In English, many things are named after a particular country – but have you ever wondered what those things are called in those countries?
1informalescondite masculineescondrijo masculine
- It took me a full five minutes to retrieve her from a succession of hidey-holes but I succeeded, brought her back into the dining room, plonked her on the table and started in on the task of separating one outsize cat from a half kitten's worth of loose hair.
- It took careful and patient observation to work out exactly where they were nesting as they seemed to wait until you looked away before vanishing into their hidey-hole.
- I have to come out of the hidey-hole I live in and have a social life (I last went out on my own more than a year ago, couldn't find anything I felt like doing, and ended up back home watching TV with the dogs).
- The film is based on a memoir but contains Polanski's recollections of what it was like to go from a comfortable home to a high-walled ghetto to a series of hidey-holes.
- Across the nation, trees are being commandeered for a new trend in high-rise living and these are not the pokey hidey-holes made from a few stray planks that most people remember from their youth.
- Peddlers, merchants and proprietors chattered and quarreled in a multiplicity of languages; sparrows chirped and rooks called almost as loudly from their hidey-holes among the rooftops overhead.
- Hard to navigate a car down the lanes to this rural hidey-hole near the Helford River - but worth it.
- But while a hidey-hole for two, miles from the nearest Santa, might be your idea of festive bliss, it does mean you have to do all the cooking and washing-up.
- I hurried and went over to my closet, and crawled inside, into the little hidey-hole that only Beth and I knew about.
- If their right to have a cigarette outside the building is withdrawn, there is a danger they will find a hidey-hole somewhere, thus creating a fire hazard.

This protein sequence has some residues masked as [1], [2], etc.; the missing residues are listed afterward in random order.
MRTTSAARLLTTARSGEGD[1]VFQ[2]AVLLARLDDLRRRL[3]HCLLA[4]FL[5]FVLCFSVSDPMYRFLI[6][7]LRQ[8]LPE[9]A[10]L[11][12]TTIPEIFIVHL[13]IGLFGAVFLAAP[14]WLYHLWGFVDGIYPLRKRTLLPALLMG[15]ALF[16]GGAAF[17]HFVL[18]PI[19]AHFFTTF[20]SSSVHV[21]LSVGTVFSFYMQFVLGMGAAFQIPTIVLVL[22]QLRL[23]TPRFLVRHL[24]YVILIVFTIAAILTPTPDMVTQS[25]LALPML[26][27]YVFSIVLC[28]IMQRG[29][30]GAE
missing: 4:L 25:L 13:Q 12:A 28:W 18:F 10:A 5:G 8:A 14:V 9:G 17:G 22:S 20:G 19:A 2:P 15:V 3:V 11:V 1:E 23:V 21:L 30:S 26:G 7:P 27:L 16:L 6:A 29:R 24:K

- Satisfied, Ivan returned the ISCN transceiver to its hidey-hole and replaced the floor panel.
- She looked at me, slightly alarmed, decided I wasn't kidding, and zoomed off to her hidey-hole under the bed in the smallest bedroom.
- She lets people use this cellar as a hidey-hole if someone's after them.
- She had many hidey-holes throughout the city, but the museum was her favorite.
- So I waited until she'd left before climbing out of my hidy-hole.
- Oh. Well, they also liked to hide stuff in fireplaces or in a secret hidey-hole inside the chimney.
- Sated, the six-millimetre bug crawls back to its hidey-hole in your mattress or skirting board, where it spends up to two weeks digesting its meal.
- Slowly but surely, academics crawled out from the sanctity of their ivory tower hidey-holes to declare it an affront to modern womanhood.
- Constructed from a warren of cellars, the bar is full of little hidey-holes where you can lounge on leather banquettes and happily while away the evening over a bottle or two.
- I knew it couldn't last but it was custom-made for me, a little hidey-hole away from all the renovations and construction work that was going on inside and around the house.
English has borrowed many of the following foreign expressions of parting, so you’ve probably encountered some of these ways to say goodbye in other languages.
Many words formed by the addition of the suffix –ster are now obsolete - which ones are due a resurgence?
As their breed names often attest, dogs are a truly international bunch. Let’s take a look at 12 different dog breed names and their backstories.